Wait until the voters figure out how Congress is proposing to pay for reform.
Now that the Senate Finance Committee has voted for the health-care bill drafted by Montana Democratic Sen. Max Baucus, negotiations over the real bill can begin in Senate Majority Leader Harry Reid’s cozy Capitol hideaway. It won’t be easy.
Democrats now face a central problem for any governing party: How to pass a major piece of legislation when there are a lot of sharply different ideas about what should be in it. Trying to reconcile what Democrats in the House prefer with what Democrats in the Senate want is already opening up divisions among the party’s supporters.
This week, for example, leaders of 30 labor unions called for Democrats to reject Mr. Baucus’s bill because it doesn’t include the government-run health insurance program better known as the public option. This only makes it more likely that Democrats will have a bloody fight over the public option.
Members of Congress have a tendency to take a hard stand on a particular portion of a controversial bill. That allows them to show a little independence and make a plausible claim to have influenced the eventual outcome.
The problem for Mr. Obama is that the Baucus bill is being sold on the strength of accounting tricks that make it appear that it won’t add to the deficit. (This is true for the other health-reform bills, too). If fiscally conservative Democrats sign on to the bill now after publicly saying they are doing so because it doesn’t add to the deficit, they may end up bailing once the tricks are revealed to the public.
One trick is easily explained. The bill imposes tax hikes and benefit cuts right away, including $121 billion of Medicare reductions between 2011 and 2015. But new spending really doesn’t start until five years out (2015) and isn’t fully operational until 2017. The bill uses 10 years worth of tax hikes and benefit cuts to fund a few years worth of benefits.
And that’s just the start. For example, the Congressional Budget Office (CBO) released a report last week claiming the bill won’t add to the deficit. But this assumes that employers who dump employee coverage under the Baucus bill will then increase worker paychecks by an amount equal to what they had spent on health care. This replaces a nontaxable event (providing health insurance) with a taxable one (increasing worker paychecks), magically producing $83 billion in revenues. Without this windfall, the Baucus bill adds billions of dollars to the federal deficit in the first decade.
Of course, why would a company drop employee coverage just so it could pay more (in fines, taxes and wages) than it did before?
The CBO report also estimates that receipts from the 40% excise tax the Baucus bill would levy on “Cadillac” insurance policies “would grow by roughly 10 percent to 15 percent” a year after 2019.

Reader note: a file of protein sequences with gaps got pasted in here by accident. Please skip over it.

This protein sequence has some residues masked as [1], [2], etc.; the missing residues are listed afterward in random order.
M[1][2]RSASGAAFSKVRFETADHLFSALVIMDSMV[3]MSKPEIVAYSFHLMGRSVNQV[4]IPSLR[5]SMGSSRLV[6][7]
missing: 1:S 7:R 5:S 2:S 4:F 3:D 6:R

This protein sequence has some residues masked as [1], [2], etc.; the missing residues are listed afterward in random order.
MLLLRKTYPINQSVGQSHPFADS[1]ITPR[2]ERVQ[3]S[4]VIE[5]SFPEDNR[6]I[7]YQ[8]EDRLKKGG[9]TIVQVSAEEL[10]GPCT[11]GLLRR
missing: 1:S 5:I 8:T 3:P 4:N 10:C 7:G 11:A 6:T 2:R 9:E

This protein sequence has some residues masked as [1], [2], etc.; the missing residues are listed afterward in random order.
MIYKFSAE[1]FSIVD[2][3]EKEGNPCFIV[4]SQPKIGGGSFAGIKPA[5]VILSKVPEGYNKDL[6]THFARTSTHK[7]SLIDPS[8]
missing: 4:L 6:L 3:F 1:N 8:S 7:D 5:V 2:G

That’s nonsense. If you tax something heavily you’ll get less of it. If this tax is enacted, there will be fewer Cadillac plans—and hence less revenue.
Under questioning at a Senate hearing Tuesday, CBO Director Douglas Elmendorf admitted that the $500 billion in tax hikes in the Baucus bill would be passed onto consumers, jacking up insurance premiums. That undercuts the argument that Democratic reforms will make health care more affordable.
Some governors are also figuring out that the proposal in the Baucus bill to expand Medicaid will shift a big chunk of the federal health-care tab to states. States, after all, pick up an average of 47% of Medicaid’s costs—and expanding it will force states to spend more.
Then there are $400 billion in benefit cuts that are frightening seniors. Jeffrey A. Anderson of the Pacific Research Institute has pointed out that the Baucus bill cuts Medicare payments to physicians by 25% within two years and keeps payments at that level forever, without adjusting for inflation. If this becomes law, doctors who take Medicare patients will see their real income decline each year.
Democrats who support any final bill are at risk. They’ll be held responsible for the mess that quickly emerges as premiums rise, taxes balloon, deficits soar, mandates expand, and government power grows.
Mr. Obama’s problem is that his Magic Kingdom Health Care World is colliding with reality. There is a big cost to any large government expansion—and the ways to cover the cost of Mr. Obama’s plan are limited, unpopular, and sure to anger Americans once they are fully understood.
Ironically, the president who never stopped campaigning hasn’t made the sale to Americans because he’s forgotten a central rule of campaigning: Your arguments have to be clear and credible if voters are to believe them. His attempt to sell health care is neither. He still may win passage of a bill, but he’s lost the public’s enthusiastic backing.
Mr. Rove is the former senior adviser and deputy chief of staff to President George W. Bush.